Alan Garen PhD
Professor of Molecular Biophysics and Biochemistry
Development; Genetics; Medical Sciences; Molecular Biology
We constructed a fusion molecule (Icon) composed of factor VII, the
natural ligand for Tissue Factor (TF), conjugated to the Fc domain of
an IgG1 immunoglobulin. The factor VII domain binds with high affinity
and specificity to TF, which is expressed selectively on the luminal
surface of pathological angiogenic blood vessels, and the Fc domain
activates an immune response that destroys the blood vessels. The Icon
can be delivered as a protein, or by an adenoviral or nanoparticle
vector carrying the Icon cDNA. The Icon showed efficacy and safety in
mouse models of human cancer, and in mouse and pig models of macular
degeneration, and is being prepared for a clinical trial. We described
a novel mechanism of gene regulation, involving a tumor-suppressor
protein (TSP) and a noncoding retroelement RNA (ncRNA). The TSP
contains a DNA-binding domain that represses gene transcription, and
RNA-binding domains (RBD) that bind a ncRNA, releasing the TSP and
activating transcription. This mechanism is involved in embryogenesis,
tumorigenesis, and steroidogenesis.
Extensive Research Description
The odd couple: A repressor protein and a retroelement RNA.
We described a novel mechanism for reversible regulation of gene transcription involving PSF, a conserved mammalian tumor-suppressor protein, and mVL30 RNA, a mouse noncoding retroelement RNA (1-4). PSF contains a DNA-binding domain (DBD) that binds to certain genes and represses transcription, and also contains RNA-binding domains (RBD) that bind mVL30 RNA, forming a complex that releases PSF from a gene and reverses repression. This regulatory mechanism has a role in oncogenesis and steroidogenesis, and probably in regulating cell proliferation during development. We isolated human retroelement RNAs that have a similar function as mVL30 RNA, which is not present in human cells. PSF belongs to a family of putative tumor-suppressor proteins containing RBD and DBD, and we are testing whether other members of this family have a similar function as PSF in regulating gene transcription. Other experiments include a molecular analysis of the protein-RNA regulatory mechanism and its normal and pathological roles.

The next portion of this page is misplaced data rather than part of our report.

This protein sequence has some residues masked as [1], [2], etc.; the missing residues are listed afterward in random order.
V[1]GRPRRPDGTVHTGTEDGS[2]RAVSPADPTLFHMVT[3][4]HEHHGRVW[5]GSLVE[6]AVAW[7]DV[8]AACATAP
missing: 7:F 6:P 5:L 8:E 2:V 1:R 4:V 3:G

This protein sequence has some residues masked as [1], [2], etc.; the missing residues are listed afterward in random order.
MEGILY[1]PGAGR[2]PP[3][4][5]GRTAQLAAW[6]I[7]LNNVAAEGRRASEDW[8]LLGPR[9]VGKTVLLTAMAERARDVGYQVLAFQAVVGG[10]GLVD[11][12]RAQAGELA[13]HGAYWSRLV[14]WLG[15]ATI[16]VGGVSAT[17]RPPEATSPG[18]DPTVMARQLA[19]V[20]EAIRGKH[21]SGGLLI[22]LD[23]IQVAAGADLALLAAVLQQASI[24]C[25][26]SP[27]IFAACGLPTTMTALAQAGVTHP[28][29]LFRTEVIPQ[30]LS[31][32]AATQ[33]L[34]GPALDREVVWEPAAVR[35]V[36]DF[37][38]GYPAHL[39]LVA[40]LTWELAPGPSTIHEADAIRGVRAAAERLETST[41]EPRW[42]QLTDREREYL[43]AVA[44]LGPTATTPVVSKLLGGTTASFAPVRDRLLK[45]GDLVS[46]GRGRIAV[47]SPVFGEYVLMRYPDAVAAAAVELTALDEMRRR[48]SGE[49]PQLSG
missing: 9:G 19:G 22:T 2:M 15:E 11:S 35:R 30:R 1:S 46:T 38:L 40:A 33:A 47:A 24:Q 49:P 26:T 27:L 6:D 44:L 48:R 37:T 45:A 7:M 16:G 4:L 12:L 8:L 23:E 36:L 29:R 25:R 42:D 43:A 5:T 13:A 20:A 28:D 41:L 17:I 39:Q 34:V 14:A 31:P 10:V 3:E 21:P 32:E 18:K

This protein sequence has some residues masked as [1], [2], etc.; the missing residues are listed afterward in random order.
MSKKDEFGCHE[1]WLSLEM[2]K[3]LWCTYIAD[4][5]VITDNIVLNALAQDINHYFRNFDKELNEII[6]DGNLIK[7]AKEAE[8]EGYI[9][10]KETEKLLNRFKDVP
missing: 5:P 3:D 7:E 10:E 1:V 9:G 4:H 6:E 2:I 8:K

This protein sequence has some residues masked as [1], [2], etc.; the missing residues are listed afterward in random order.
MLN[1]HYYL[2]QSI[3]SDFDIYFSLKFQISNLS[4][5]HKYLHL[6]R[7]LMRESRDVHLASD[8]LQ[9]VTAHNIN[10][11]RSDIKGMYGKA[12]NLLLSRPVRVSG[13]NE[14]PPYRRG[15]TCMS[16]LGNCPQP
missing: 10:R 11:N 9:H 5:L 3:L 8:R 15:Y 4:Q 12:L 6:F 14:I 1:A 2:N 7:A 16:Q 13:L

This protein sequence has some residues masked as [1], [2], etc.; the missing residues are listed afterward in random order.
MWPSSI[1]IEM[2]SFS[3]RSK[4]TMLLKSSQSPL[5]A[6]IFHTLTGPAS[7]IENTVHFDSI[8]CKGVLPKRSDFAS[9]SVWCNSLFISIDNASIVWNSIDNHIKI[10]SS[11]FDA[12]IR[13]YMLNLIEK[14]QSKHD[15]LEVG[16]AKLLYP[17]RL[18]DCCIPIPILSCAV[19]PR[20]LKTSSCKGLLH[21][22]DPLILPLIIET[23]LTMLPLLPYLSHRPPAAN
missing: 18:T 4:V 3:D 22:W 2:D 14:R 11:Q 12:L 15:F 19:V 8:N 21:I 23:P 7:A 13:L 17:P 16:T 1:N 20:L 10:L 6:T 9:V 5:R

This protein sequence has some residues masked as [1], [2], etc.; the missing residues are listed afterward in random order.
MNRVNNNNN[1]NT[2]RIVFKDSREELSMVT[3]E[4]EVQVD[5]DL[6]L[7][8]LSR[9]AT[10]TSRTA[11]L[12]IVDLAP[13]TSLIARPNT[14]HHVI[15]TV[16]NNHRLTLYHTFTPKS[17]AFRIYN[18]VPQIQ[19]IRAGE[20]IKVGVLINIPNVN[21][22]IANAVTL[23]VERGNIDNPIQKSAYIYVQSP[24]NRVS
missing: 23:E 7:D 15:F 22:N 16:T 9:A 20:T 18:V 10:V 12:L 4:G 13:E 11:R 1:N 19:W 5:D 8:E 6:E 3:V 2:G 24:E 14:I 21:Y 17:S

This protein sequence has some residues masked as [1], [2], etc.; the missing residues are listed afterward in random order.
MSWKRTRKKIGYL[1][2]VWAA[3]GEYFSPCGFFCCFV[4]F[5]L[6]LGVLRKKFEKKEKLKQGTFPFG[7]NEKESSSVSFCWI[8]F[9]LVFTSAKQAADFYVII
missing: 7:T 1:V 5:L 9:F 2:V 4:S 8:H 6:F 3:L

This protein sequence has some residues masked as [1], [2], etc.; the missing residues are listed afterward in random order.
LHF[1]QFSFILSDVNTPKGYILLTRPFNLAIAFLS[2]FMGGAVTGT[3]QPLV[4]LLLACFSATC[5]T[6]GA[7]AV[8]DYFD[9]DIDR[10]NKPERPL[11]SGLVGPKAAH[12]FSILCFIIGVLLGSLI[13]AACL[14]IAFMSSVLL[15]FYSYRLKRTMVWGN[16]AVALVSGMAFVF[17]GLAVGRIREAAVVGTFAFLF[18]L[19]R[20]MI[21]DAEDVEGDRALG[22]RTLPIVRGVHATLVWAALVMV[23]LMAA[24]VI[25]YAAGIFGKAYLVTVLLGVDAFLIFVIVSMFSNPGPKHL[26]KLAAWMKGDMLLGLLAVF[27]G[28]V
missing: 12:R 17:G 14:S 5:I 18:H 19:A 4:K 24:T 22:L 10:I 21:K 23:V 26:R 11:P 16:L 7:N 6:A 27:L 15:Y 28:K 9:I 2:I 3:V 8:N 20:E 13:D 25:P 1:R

Targeting pathological blood vessels for immunotherapy of cancer and macular degeneration.
We constructed a molecule called an Icon that activates a cytolytic immune response against cells expressing the transmembrane receptor tissue factor (TF). TF is expressed on endothelial cells lining the luminal surface of pathological blood vessels in tumors. The model for the Icon molecule is a Camelid IgG1 antibody composed of two heavy chains without associated light chains, each chain containing a VH targeting domain conjugated to the Fc effector domain. The Icon is similarly composed of two chains, each chain containing fVII, the natural ligand for TF as the targeting domain conjugated to an Fc domain. The Icon binds to TF with stronger affinity and specificity than can be achieved with an anti-TF antibody. Because the Icon is synthesized by recombinant DNA technology, the fVII and Fc domains can be derived from the species of choice. Pre-clinical immunotherapy tests were done by encoding the Icon in an adenoviral vector, which was injected into a tumor in a mouse model of human metastatic cancer (1-3). The infected tumor cells synthesized and secreted the icon into the systemic circulation, and the blood-borne Icon molecules bound to TF, activating an immune response that destroyed the pathological blood vessels without harming normal vessels. A clinical trial of the protocol is being arranged for cancer patients. Similar results were obtained with a mouse model of macular degeneration (4). We are testing a nanoparticle vector as an alternative to an adenoviral vector for delivering the Icon gene